Movie characters smoke less since 1998 regulations that stopped tobacco
companies from buying on-screen brand placements, according to a new study.
But at the same time, researchers found the number of alcohol brand
appearances has increased in popular movies rated PG-13 and below, and the
amount of time characters spend drinking hasn't changed.
"These results are of great concern," said David Jernigan, head of the Center
on Alcohol Marketing and Youth at the Johns Hopkins Bloomberg School of Public
Health in Baltimore.
"In movie reality, it seems like every occasion is right for a drink," said
Jernigan, who wasn't involved in the new study. And that suggests to young
viewers that alcohol is much more common than is actually the case, he said.
"This whole conversation is about normalisation of alcohol use," Jernigan
said."Young people are particularly vulnerable to the message that drinking is
On-screen drinking still a problem
For the new study, researchers watched the top 100 box office releases of
each year between 1996 and 2009 and recorded when a movie character was shown
using or handling tobacco or alcohol, and when a particular brand was
In all, Elaina Bergamini from the Norris Cotton Cancer Center in Lebanon, New
Hampshire, and her colleagues recorded 500 tobacco and 2 433 alcohol brand
placements in all films combined.
The number of tobacco brand appearances ranged from 54 to 98 per year before
2000, then declined to 22 per year after 2006.
The amount of time characters were shown using tobacco also dropped over time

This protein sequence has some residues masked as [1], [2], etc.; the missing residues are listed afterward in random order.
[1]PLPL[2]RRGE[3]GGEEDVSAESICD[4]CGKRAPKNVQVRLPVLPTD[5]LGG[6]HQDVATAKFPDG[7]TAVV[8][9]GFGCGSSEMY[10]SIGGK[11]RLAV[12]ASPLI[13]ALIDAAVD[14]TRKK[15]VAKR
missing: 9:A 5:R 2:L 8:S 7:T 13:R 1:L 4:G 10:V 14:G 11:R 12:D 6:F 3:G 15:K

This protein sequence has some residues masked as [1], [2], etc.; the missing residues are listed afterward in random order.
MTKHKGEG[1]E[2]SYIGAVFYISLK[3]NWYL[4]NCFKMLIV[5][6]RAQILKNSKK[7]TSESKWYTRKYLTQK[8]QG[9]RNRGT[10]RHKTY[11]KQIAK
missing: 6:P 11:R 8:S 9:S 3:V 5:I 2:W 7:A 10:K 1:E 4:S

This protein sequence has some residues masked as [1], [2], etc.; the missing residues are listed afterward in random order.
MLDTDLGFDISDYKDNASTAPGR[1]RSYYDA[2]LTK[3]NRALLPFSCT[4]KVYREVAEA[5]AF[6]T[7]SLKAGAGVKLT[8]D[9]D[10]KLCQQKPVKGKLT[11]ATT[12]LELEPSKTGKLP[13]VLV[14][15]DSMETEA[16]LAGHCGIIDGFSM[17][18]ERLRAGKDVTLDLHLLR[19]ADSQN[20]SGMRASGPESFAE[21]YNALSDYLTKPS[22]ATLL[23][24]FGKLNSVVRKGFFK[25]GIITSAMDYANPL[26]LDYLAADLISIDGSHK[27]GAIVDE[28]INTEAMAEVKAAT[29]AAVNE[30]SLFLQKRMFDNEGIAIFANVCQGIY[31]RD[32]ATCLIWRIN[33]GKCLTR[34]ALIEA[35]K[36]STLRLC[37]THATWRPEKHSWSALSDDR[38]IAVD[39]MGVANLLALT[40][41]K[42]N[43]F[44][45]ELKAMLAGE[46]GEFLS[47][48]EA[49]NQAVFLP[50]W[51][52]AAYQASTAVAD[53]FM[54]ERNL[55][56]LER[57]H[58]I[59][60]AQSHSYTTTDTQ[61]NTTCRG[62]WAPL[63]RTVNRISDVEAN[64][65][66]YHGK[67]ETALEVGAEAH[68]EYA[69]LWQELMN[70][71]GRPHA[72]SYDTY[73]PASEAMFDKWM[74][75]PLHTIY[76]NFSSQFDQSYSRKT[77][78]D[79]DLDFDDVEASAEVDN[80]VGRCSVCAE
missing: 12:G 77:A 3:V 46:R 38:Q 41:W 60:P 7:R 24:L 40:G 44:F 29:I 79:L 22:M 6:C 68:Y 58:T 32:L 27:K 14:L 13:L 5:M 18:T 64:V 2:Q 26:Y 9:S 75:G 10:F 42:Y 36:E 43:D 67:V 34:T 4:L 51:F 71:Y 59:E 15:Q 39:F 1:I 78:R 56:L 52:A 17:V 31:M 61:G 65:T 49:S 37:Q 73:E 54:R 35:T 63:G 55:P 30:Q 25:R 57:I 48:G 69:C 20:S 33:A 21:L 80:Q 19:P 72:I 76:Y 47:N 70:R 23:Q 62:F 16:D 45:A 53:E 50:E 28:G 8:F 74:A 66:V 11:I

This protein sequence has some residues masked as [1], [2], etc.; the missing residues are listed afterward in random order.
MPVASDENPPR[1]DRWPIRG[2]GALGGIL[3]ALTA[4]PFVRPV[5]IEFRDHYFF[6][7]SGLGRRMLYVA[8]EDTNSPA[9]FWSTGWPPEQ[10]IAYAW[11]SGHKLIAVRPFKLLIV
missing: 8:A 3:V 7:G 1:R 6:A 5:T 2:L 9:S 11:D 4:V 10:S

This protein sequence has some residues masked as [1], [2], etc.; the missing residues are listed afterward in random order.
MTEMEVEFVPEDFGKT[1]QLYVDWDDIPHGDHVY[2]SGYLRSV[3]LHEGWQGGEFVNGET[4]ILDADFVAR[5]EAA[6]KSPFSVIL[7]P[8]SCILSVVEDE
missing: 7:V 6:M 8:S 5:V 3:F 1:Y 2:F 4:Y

in both youth and adult movies.
That suggests the 1998 regulation, part of the Master Settlement Agreement
between tobacco companies and US states, successfully stopped the tobacco
industry from paying for its products to be shown on screen, the study team
wrote in JAMA Pediatrics.
Leave it up to the parents
On the other hand, alcohol brand appearances in youth-rated movies, in
particular, increased from 80 to 145 per year during the study period. Budweiser
was the most common alcohol brand shown in films. Parent company Anheuser Busch
did not comment before press time.
Jernigan said that because there's unlikely to be a similar settlement for
the beverage industry, any regulation on product placement would have to come
from the companies themselves or from the movie industry.
For example, some organisations have suggested movies showing drinking should
automatically be rated R. Concern stems from research tying on-screen smoking
and drinking to more of that behaviour among youth who watch those movies.
"Children who see smoking in the movies are more likely to initiate smoking,"
Bergamini said. "I think there is some concern that that may hold true for
alcohol as well."
"The notorious thing you find in movies and in TV is heavy drinking without
consequences," Jernigan said.
"It leaves it up to parents to tell the consequences story."